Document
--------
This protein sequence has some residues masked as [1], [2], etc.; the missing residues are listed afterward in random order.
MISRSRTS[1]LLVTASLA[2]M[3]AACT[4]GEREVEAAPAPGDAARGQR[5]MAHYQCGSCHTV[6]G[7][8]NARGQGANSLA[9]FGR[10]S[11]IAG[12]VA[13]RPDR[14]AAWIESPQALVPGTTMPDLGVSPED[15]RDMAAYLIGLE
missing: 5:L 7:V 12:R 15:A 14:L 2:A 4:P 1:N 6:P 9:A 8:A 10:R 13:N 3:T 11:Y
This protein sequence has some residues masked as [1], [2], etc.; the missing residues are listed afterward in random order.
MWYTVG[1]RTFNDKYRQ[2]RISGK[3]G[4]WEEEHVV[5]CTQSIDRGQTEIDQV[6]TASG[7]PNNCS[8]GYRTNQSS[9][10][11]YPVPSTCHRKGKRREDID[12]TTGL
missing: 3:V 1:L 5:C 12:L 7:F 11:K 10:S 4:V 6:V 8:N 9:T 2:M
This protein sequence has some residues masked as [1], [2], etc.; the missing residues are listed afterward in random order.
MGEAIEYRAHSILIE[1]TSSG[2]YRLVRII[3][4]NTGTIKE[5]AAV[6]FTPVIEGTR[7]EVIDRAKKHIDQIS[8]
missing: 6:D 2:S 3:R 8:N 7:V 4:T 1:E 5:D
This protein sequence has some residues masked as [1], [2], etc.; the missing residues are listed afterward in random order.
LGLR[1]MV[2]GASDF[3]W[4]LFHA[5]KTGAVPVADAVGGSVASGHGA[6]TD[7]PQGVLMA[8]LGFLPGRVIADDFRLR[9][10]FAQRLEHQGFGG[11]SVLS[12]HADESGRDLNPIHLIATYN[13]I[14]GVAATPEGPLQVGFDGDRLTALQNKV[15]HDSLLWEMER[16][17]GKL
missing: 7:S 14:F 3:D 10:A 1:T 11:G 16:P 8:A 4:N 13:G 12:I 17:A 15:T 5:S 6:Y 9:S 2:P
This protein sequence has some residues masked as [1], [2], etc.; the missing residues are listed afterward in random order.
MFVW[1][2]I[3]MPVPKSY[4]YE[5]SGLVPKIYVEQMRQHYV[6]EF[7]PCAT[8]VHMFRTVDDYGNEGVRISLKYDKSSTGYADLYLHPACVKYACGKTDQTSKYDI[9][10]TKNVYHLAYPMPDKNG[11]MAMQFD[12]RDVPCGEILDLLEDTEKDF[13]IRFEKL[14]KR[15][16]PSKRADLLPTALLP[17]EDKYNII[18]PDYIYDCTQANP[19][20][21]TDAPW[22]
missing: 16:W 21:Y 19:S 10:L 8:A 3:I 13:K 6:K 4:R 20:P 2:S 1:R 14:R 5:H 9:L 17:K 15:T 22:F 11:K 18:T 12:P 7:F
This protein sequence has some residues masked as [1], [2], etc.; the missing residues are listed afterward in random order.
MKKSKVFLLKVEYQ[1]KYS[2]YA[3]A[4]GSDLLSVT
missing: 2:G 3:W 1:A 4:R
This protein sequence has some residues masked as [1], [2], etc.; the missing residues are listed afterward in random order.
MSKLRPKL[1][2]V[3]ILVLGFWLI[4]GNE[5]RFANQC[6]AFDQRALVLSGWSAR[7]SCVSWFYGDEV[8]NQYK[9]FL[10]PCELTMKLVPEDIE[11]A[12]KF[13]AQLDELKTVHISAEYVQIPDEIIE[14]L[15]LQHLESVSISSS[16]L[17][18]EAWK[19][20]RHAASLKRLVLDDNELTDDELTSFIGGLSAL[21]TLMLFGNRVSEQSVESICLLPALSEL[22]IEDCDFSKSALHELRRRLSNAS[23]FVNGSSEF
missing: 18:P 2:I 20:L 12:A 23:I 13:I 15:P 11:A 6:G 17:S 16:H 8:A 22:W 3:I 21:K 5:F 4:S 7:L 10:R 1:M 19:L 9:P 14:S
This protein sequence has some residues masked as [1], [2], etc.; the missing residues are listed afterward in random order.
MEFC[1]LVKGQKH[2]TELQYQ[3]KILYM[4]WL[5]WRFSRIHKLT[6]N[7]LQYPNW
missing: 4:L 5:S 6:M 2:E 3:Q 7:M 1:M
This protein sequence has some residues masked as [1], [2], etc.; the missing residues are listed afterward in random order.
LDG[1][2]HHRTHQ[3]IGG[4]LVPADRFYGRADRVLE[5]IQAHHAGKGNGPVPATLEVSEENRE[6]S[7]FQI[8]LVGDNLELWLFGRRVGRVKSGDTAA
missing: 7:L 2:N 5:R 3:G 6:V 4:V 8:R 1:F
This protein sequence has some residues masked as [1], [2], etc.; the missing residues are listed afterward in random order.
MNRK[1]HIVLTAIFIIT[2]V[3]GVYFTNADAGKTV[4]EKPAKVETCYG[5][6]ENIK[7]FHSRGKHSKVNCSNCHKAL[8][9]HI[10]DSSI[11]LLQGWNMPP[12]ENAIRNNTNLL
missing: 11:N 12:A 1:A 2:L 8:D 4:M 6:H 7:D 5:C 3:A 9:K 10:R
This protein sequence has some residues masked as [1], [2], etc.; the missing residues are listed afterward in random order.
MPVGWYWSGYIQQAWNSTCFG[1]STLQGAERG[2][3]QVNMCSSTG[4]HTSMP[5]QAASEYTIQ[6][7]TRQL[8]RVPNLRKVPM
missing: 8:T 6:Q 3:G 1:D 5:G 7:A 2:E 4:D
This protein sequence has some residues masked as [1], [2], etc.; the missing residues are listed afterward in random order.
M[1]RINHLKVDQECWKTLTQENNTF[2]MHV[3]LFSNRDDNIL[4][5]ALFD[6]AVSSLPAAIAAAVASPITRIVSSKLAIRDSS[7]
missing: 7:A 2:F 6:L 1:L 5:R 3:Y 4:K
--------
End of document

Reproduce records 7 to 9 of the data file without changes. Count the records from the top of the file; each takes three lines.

This protein sequence has some residues masked as [1], [2], etc.; the missing residues are listed afterward in random order.
MSKLRPKL[1][2]V[3]ILVLGFWLI[4]GNE[5]RFANQC[6]AFDQRALVLSGWSAR[7]SCVSWFYGDEV[8]NQYK[9]FL[10]PCELTMKLVPEDIE[11]A[12]KF[13]AQLDELKTVHISAEYVQIPDEIIE[14]L[15]LQHLESVSISSS[16]L[17][18]EAWK[19][20]RHAASLKRLVLDDNELTDDELTSFIGGLSAL[21]TLMLFGNRVSEQSVESICLLPALSEL[22]IEDCDFSKSALHELRRRLSNAS[23]FVNGSSEF
missing: 18:P 2:I 20:L 12:A 23:I 13:I 15:P 11:A 6:G 17:S 16:H 8:A 22:W 3:I 21:K 5:F 4:S 7:L 10:R 1:M 19:L 9:P 14:S
This protein sequence has some residues masked as [1], [2], etc.; the missing residues are listed afterward in random order.
MEFC[1]LVKGQKH[2]TELQYQ[3]KILYM[4]WL[5]WRFSRIHKLT[6]N[7]LQYPNW
missing: 4:L 5:S 6:M 2:E 3:Q 7:M 1:M
This protein sequence has some residues masked as [1], [2], etc.; the missing residues are listed afterward in random order.
LDG[1][2]HHRTHQ[3]IGG[4]LVPADRFYGRADRVLE[5]IQAHHAGKGNGPVPATLEVSEENRE[6]S[7]FQI[8]LVGDNLELWLFGRRVGRVKSGDTAA
missing: 7:L 2:N 5:R 3:G 6:V 4:V 8:R 1:F